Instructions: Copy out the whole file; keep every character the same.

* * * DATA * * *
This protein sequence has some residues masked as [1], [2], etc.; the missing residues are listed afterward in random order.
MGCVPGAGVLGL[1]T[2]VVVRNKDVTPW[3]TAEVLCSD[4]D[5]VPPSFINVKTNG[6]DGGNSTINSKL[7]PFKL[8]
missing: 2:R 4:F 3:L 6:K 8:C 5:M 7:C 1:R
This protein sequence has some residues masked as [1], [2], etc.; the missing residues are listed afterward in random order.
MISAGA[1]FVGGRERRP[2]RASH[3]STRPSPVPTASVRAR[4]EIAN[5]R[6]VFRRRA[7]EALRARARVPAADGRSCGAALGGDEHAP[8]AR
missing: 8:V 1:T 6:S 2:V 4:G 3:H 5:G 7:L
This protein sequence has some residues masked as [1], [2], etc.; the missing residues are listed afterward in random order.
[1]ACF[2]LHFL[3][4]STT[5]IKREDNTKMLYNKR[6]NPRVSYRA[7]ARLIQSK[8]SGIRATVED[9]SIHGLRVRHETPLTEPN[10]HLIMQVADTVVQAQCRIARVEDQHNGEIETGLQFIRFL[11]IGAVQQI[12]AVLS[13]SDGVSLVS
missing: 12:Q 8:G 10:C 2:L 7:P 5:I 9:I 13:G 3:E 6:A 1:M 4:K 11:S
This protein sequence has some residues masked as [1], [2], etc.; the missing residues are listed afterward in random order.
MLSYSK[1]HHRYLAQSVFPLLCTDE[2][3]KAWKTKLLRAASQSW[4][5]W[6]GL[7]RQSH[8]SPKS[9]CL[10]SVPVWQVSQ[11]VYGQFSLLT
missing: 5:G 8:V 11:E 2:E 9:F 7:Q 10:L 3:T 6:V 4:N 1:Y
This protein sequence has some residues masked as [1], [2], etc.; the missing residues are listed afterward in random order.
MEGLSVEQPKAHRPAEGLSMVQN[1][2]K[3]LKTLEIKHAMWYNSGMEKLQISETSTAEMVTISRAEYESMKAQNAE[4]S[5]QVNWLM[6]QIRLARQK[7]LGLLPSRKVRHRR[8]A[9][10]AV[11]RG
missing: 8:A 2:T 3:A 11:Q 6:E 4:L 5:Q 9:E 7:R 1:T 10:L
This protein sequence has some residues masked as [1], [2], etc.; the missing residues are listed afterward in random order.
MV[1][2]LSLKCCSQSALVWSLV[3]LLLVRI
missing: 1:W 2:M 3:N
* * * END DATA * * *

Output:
This protein sequence has some residues masked as [1], [2], etc.; the missing residues are listed afterward in random order.
MGCVPGAGVLGL[1]T[2]VVVRNKDVTPW[3]TAEVLCSD[4]D[5]VPPSFINVKTNG[6]DGGNSTINSKL[7]PFKL[8]
missing: 2:R 4:F 3:L 6:K 8:C 5:M 7:C 1:R
This protein sequence has some residues masked as [1], [2], etc.; the missing residues are listed afterward in random order.
MISAGA[1]FVGGRERRP[2]RASH[3]STRPSPVPTASVRAR[4]EIAN[5]R[6]VFRRRA[7]EALRARARVPAADGRSCGAALGGDEHAP[8]AR
missing: 8:V 1:T 6:S 2:V 4:G 3:H 5:G 7:L
This protein sequence has some residues masked as [1], [2], etc.; the missing residues are listed afterward in random order.
[1]ACF[2]LHFL[3][4]STT[5]IKREDNTKMLYNKR[6]NPRVSYRA[7]ARLIQSK[8]SGIRATVED[9]SIHGLRVRHETPLTEPN[10]HLIMQVADTVVQAQCRIARVEDQHNGEIETGLQFIRFL[11]IGAVQQI[12]AVLS[13]SDGVSLVS
missing: 12:Q 8:G 10:C 2:L 7:P 5:I 9:I 13:G 3:E 6:A 1:M 4:K 11:S
This protein sequence has some residues masked as [1], [2], etc.; the missing residues are listed afterward in random order.
MLSYSK[1]HHRYLAQSVFPLLCTDE[2][3]KAWKTKLLRAASQSW[4][5]W[6]GL[7]RQSH[8]SPKS[9]CL[10]SVPVWQVSQ[11]VYGQFSLLT
missing: 5:G 8:V 11:E 2:E 9:F 7:Q 10:L 3:T 6:V 4:N 1:Y
This protein sequence has some residues masked as [1], [2], etc.; the missing residues are listed afterward in random order.
MEGLSVEQPKAHRPAEGLSMVQN[1][2]K[3]LKTLEIKHAMWYNSGMEKLQISETSTAEMVTISRAEYESMKAQNAE[4]S[5]QVNWLM[6]QIRLARQK[7]LGLLPSRKVRHRR[8]A[9][10]AV[11]RG
missing: 8:A 2:T 3:A 11:Q 6:E 4:L 5:Q 9:E 7:R 1:T 10:L
This protein sequence has some residues masked as [1], [2], etc.; the missing residues are listed afterward in random order.
MV[1][2]LSLKCCSQSALVWSLV[3]LLLVRI
missing: 1:W 2:M 3:N